Assuming he starts at first base on Opening Day, Anthony Rizzo will become the first person since Mark Teixeira in 2015 and 2016 to be the Yankees’ Opening Day first baseman in back-to-back years.
In the intervening years, Greg Bird, Tyler Austin, Luke Voit and Jay Bruce have handled the role. Bird actually did so twice, but they were not in consecutive seasons. Since Teixeira retired following the 2016 campaign, the Yankees have employed 11 men that played at least half of their games in pinstripes as a first baseman. This means that people like DJ LeMahieu and Chase Headley, who moonlighted as first basemen but primarily played elsewhere, do not count for the purpose of this exercise.
According to Baseball-Reference, the most valuable of those 11 true first baseman was Voit. Rizzo, who only joined the team 17 months ago, is already second to Voit in Wins Above Replacement. The most shocking part is who comes next, though. Despite playing in a grand total of six games for the Yankees, Ji-Man Choi ranks as the Yankees’ third-best first baseman since the start of 2017, per Baseball-Reference’s version of WAR.
After Choi, the only other people to post a positive WAR total were Mike Ford and Garrett Cooper. Austin clocked in at exactly 0.0, with the likes of Bird, forgotten pandemic legend Chris Gittens and 2021 Opening Day starter Bruce all coming in below zero.
At such a talent-rich position, and one that does not require a high level of defense or athleticism, the Yankees have somehow struggled immensely to find any level of consistency. When you factor in the bandbox dimensions of Yankee Stadium, which reward home run hitters tremendously, it’s even more curious that the Yankees have had such a hard time finding a solid first baseman, a position flush with power hitters.
The hope is that the club can flush all of those putrid memories for now. Rizzo is, full stop, a much better player than anybody else the Yankees have trotted out in the post-Teixeira days. His professional approach at the plate, coupled with a level-headed demeanor born from years of big-game experience, make him a perfect running mate for Aaron Judge, who he has become very close with since joining the team. It’s not a stretch to say that if Rizzo had left in free agency this offseason, the chances of Judge doing so would have increased as well.
On the field, Rizzo has also ingratiated himself well. Over 179 games with the Bombers, he’s responsible for 40 home runs, 96 RBI, and an .804 OPS. Amongst the Yankee regulars, Rizzo was the second-best hitter on the team last season. His high on-base, low strikeout numbers are what the Yankees have hoped to get from LeMahieu, whose recent string of injuries have kept him out of the lineup and zapped much of his slugging percentage, something that Rizzo has had no issue keeping above .400. With the new rules about defensive shifting coming into effect in 2023, there will also be more room for Rizzo to find some additional base hits.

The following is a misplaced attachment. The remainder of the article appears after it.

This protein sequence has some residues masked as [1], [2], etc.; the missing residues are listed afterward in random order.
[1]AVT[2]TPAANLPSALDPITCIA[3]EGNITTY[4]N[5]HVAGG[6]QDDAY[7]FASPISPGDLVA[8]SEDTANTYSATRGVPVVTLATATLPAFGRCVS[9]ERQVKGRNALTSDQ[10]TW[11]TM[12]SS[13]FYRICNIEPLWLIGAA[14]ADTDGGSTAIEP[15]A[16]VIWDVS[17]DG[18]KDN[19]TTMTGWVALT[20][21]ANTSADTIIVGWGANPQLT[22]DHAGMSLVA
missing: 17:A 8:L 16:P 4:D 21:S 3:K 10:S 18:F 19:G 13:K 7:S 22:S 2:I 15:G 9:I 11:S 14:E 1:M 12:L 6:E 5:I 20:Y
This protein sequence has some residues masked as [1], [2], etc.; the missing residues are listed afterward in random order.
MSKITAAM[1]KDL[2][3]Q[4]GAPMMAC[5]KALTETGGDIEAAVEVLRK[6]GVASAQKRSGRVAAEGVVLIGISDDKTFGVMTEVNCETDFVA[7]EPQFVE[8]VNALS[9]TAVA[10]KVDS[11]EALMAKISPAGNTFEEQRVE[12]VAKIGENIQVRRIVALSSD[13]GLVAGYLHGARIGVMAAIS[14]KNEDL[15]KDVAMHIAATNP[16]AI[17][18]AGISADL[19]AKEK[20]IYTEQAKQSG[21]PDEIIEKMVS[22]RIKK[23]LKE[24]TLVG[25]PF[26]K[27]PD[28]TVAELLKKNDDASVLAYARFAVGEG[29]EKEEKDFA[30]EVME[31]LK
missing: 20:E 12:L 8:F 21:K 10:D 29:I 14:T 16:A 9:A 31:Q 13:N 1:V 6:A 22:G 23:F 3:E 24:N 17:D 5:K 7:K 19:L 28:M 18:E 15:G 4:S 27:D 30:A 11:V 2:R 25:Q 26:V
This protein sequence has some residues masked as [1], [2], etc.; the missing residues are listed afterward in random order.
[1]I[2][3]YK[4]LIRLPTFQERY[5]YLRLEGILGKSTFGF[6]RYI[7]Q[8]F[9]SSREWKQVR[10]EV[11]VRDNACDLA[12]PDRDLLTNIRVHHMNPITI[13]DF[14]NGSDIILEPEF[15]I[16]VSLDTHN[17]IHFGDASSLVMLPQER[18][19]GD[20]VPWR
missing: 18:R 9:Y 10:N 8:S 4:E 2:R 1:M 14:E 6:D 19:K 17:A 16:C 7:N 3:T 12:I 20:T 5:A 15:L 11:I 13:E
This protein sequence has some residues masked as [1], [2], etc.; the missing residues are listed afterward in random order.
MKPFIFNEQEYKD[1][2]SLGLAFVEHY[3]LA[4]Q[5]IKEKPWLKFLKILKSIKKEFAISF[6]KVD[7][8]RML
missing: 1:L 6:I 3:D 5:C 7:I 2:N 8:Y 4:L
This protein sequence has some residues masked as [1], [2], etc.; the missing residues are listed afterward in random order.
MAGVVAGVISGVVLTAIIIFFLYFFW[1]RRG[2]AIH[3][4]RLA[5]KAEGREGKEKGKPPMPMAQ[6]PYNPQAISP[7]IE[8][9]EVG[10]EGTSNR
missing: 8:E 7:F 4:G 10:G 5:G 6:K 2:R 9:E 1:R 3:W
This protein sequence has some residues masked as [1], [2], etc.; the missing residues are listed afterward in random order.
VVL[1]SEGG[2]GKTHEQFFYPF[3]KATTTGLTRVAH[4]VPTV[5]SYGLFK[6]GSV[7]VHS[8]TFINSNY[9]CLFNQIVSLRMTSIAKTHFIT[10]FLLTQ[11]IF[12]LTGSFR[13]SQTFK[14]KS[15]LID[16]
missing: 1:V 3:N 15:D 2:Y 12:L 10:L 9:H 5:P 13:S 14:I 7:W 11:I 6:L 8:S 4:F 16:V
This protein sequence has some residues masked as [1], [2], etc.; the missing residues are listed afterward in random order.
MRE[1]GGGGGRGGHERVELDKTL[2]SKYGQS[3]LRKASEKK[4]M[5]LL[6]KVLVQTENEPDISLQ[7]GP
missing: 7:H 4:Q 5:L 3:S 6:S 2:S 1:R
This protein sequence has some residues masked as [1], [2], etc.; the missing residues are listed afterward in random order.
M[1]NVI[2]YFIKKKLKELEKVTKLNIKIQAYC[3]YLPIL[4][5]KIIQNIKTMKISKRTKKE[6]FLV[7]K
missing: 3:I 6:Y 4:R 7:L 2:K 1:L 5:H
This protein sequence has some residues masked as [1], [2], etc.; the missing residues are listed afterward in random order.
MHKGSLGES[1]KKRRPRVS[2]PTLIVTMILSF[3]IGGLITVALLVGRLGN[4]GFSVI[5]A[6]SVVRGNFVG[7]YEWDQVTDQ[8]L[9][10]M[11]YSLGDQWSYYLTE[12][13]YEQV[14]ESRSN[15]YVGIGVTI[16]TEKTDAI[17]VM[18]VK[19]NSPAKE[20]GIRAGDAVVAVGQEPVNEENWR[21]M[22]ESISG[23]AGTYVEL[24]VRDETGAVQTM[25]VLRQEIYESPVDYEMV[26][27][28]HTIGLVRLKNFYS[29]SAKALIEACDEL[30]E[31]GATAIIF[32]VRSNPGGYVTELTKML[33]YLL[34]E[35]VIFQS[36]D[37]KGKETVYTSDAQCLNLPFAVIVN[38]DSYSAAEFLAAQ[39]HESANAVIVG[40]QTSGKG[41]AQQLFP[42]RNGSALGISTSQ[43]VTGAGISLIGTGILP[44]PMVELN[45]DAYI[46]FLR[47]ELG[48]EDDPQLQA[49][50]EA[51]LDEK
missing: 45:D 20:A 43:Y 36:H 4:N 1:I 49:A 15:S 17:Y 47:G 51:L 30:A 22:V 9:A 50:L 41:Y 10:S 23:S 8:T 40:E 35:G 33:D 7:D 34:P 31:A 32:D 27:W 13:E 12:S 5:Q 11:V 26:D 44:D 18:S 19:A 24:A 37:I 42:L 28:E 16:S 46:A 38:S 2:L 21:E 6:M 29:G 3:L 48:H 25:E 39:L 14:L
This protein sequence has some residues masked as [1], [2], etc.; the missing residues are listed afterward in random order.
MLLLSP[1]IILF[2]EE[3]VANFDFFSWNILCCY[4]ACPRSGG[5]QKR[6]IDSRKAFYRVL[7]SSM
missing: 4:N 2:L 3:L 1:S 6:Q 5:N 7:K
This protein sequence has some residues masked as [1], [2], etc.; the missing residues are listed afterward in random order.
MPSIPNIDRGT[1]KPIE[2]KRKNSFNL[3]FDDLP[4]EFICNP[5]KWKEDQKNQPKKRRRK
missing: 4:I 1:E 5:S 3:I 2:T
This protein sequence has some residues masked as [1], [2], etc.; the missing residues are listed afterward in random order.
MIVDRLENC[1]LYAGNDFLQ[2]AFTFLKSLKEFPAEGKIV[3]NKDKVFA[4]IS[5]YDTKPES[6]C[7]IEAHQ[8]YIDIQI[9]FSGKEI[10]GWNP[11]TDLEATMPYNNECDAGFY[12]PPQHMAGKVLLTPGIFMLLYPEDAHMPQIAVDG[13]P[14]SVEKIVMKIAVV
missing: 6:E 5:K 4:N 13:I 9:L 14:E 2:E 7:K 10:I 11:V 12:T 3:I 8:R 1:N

Not for nothing, Rizzo has also been very candid about his desire to be a Yankee. While many players are reluctantly thrown into the spotlight upon their New York arrival, Rizzo has handled the trappings of the Yankee lifestyle well, using the expertise he gained from a decade in the intense Chicago media market. During his virtual press conference in November welcoming him back to the Yankees, the 33-year-old admitted that he considered the Astros’ offer, but ultimately spurred them because he “loves being a Yankee”, noting that being “part of this iconic franchise is amazing.”
Rizzo now occupies a place in the Yankee ecosystem similar to Johnny Damon in the late-2000s. Both players arrived with a championship already in tow, and while neither were ever asked to be the superstar, the team elevates to an entirely different level when they’re playing well. While Damon supported Derek Jeter and Alex Rodriguez in a star-studded lineup, Rizzo is closer in skill level to Judge and Giancarlo Stanton than Damon was to his more famous teammates. A rejuvenated Rizzo — he said the back troubles that tripped him up last year were completely gone by the playoffs and have not affected his offseason workouts at all — has the potential to join Judge and Stanton in the 35-dinger club, a place where 2019 Gleyber Torres is the only person who’s been granted entry in the last ten years.
Health provided, there’s also no reason to believe Rizzo will slow down. He still finds himself in the 75th percentile or better of some very important modern offensive categories, including max exit velocity (91st), expected slugging percentage (81st), walk rate (79th) and barrel percentage (76th). Another great sign for Yankee fans is that Rizzo, as he should, made a concerted effort last season to start elevating the ball more often. In his 12th year in the bigs, Rizzo posted his highest ever fly ball percentage and lowest ever ground ball rate. He also pulled the ball more frequently than any other year of his career, save for the 49-game cup of coffee he got as a Padres’ rookie in 2011.
The results — unsurprisingly for a guy in the launch pad environments of the American League East — were 32 homers, tying his career high. Rizzo also had the highest isolated power (slugging percentage minus batting average) of his career. While selling out for power has doomed the Yankees in the recent past, Rizzo possesses enough of a varied skill set that the foundation of a great all-around hitter are still there. Now he’s just hitting more balls that have a potential to do serious damage.
With a fresh two-year extension in his pocket, Rizzo looks to finally be the guy to put a stop to the Yankees’ revolving door at first base. Like with Teixeira though, the last guy to bring any stability to the cold corner, Rizzo delivering a World Series to the Bronx is the best way to leave a truly meaningful legacy.